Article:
Originally published on Sun August 19, 2012 1:22 pm
I have a simple question for you: Do you have a good idea? Something that could change the world?
Enter your big idea in NPR's "What's Your Big Idea?" video contest from July 9 to Aug. 12, 2012, and you could win the chance to get advice on making your big idea a reality from a big name in science and technology. And even if you don't win that grand prize, we'll showcase your video on NPR's YouTube channel and on Facebook.
Preacher Eddie Brackett is interviewed by filmmaker Julie Winokur at the Waughtown Baptist Church in Winston-Salem, N.C. "I say that I'm a conservative, but I think that I am very open-minded to meeting the needs of the people that are out there," Brackett said.
Credit Courtesy of Julie Turkewitz
Filmmaker Julie Winokur sits at "The Table" at Maple View Farm in Hillsborough, N.C. She is traveling the country with a folding table and a star-spangled tablecloth, asking people to share their political beliefs.
"In what was an extraordinarily violent day even by Afghan standards, separate incidents on Sunday killed seven Western troops, including six Americans who died in a single blast, along with five Afghan police officers and at least 18 civilians," the Los Angeles Times writes.
Good morning. I'm Renee Montagne. Ronn Matt told the Chicago Tribune that his mother used to frown on his habit of spitting cherry pits. But now he's a champion. Over the weekend in Michigan, Matt managed to unseat two spitting dynasties, families who had won for the last 20 years the International Cherry Pit spitting contest. He won by spitting a pit 69 feet. Impressive but far short of the world record of 93 and a half feet. It's MORNING EDITION. Transcript provided by NPR, Copyright National Public Radio.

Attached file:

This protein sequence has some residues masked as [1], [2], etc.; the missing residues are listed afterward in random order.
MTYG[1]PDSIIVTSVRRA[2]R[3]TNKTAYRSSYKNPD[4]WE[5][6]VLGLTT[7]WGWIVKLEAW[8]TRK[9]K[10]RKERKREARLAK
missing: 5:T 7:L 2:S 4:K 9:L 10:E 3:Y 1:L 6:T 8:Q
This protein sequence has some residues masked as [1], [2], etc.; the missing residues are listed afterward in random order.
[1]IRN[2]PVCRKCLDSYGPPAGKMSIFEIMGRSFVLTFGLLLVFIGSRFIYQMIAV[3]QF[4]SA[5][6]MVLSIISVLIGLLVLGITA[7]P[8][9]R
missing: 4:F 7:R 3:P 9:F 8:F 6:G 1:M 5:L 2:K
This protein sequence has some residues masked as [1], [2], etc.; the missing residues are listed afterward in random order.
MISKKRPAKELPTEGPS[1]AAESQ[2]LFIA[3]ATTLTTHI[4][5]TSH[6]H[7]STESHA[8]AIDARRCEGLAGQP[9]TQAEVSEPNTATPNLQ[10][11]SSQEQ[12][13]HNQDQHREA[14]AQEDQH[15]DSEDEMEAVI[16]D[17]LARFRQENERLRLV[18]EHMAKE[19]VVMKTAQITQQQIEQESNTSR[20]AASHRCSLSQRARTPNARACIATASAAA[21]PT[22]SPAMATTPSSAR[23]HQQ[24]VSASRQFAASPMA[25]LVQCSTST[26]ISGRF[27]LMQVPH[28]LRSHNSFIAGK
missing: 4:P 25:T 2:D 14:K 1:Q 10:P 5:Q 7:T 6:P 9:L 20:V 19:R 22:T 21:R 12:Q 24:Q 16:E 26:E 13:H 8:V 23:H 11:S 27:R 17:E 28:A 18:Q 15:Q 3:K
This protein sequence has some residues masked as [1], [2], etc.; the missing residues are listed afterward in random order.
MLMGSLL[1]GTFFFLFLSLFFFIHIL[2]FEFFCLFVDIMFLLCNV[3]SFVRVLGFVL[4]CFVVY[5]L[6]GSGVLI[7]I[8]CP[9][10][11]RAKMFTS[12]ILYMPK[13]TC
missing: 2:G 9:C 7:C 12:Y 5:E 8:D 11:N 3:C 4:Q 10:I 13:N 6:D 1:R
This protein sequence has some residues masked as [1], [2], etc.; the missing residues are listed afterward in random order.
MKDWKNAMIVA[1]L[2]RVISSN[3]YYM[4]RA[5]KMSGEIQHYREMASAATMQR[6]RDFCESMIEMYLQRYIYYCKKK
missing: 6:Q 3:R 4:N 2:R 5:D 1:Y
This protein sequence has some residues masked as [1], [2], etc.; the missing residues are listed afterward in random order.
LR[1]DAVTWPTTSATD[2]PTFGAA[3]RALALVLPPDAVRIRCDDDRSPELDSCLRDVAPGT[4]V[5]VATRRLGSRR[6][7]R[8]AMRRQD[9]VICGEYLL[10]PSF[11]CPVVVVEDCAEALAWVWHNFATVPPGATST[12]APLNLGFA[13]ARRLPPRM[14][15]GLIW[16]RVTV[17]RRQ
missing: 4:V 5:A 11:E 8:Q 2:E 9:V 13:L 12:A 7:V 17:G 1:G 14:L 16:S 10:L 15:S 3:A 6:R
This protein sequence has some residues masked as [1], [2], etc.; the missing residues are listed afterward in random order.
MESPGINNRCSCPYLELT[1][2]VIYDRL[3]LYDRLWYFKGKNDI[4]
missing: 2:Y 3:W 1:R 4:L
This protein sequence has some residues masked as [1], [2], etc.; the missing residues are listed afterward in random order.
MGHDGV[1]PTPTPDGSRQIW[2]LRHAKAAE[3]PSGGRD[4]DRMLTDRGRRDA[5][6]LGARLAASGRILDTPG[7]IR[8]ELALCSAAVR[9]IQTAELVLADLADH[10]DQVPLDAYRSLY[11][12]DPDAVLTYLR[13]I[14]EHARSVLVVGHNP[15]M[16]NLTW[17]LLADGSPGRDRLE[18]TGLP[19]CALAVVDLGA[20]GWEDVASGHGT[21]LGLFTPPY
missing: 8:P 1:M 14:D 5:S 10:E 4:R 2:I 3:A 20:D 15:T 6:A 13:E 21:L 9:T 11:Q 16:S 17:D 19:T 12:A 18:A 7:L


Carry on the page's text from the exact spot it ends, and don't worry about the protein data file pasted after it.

"The cooler air began sweeping southward Sunday in the eastern half of the country, bringing down some temperatures by 15 or more degrees from Saturday's highs, which topped 100 in cities including Philadelphia, Washington, St. Louis, Indianapolis and Louisville, Ky."
A. First, politicians began omitting their party affiliations on campaign literature and websites. Politics "is a dirty word," says David King, a lecturer on public policy at Harvard's Kennedy School of Government. King told the MetroWest Daily News: "Why would you want to put it right out there; why would you sell a shirt with a stain on it? You need to appeal on other terms by downplaying partisanship."